It started with the radio. Then came the television. Is the internet the next medium in line to be regulated by the FCC? In class on Wednesday, we discussed the power the Federal Communications Commission demonstrates over the media industry, specifically radio and television. A main reason the FCC has to regulate these mediums is the limited availability of airwaves. If the radio and television industries were unregulated, they would be chaotic and unable to function efficiently, like a road with no rules or police. A more important function, and one that directly relates to the potential regulation of the internet, is the censorship and restriction of content.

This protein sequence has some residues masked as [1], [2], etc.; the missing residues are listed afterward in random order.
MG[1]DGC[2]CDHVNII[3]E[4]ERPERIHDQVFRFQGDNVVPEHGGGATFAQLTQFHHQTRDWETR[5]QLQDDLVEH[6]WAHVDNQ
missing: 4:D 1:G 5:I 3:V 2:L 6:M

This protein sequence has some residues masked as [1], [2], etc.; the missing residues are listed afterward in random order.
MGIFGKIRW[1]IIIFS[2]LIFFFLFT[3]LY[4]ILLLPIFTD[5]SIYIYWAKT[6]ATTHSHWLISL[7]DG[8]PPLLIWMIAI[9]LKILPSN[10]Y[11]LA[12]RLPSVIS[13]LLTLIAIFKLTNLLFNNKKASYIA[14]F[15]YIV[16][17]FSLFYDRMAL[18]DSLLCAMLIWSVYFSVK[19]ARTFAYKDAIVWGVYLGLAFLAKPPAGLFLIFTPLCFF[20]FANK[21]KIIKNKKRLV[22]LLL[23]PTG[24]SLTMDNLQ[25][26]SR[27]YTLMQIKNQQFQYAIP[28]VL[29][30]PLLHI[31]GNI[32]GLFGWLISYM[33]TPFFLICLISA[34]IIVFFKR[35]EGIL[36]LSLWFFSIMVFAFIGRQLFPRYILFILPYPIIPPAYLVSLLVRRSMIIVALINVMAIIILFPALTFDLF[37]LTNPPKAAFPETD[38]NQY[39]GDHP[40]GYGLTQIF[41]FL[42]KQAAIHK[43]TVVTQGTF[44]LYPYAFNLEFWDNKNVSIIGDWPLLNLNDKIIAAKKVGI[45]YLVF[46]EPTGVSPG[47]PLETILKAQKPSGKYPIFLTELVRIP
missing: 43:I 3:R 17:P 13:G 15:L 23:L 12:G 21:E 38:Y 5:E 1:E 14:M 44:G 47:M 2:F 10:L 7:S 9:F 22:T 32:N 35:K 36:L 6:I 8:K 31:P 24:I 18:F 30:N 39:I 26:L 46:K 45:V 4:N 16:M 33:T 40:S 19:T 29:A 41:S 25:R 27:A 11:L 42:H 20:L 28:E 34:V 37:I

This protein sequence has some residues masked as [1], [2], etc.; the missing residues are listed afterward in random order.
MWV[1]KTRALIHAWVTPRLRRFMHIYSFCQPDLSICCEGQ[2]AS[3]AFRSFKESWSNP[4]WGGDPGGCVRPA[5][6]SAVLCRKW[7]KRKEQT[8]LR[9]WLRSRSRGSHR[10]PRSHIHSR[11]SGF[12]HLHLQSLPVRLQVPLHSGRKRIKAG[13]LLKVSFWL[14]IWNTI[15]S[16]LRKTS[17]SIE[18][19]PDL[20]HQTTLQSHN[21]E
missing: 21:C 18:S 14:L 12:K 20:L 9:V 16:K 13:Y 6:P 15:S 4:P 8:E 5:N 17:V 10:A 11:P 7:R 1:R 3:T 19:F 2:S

It's easy to make an argument that when it comes to radio and television, there is very little freedom of expression. Whether it's the regulations of the FCC or the preferences of the corporate media owners, it is hard to have true freedom of speech in these mediums. The internet, however, provides a much larger platform for users to express themselves. Just about anyone with internet access can start up a blog and write about whatever they want, granted the content isn't illegal. With this ability, the internet is seemingly the last medium that can convey free speech. With this freedom comes troubles, however. Sites such as Wikileaks that involve the posting of many confidential military files may pose large security threats. The internet has also infamously become a forum for hateful and racist speech. While it certainly has its pros and cons, are we not far away from the FCC regulating the internet as well?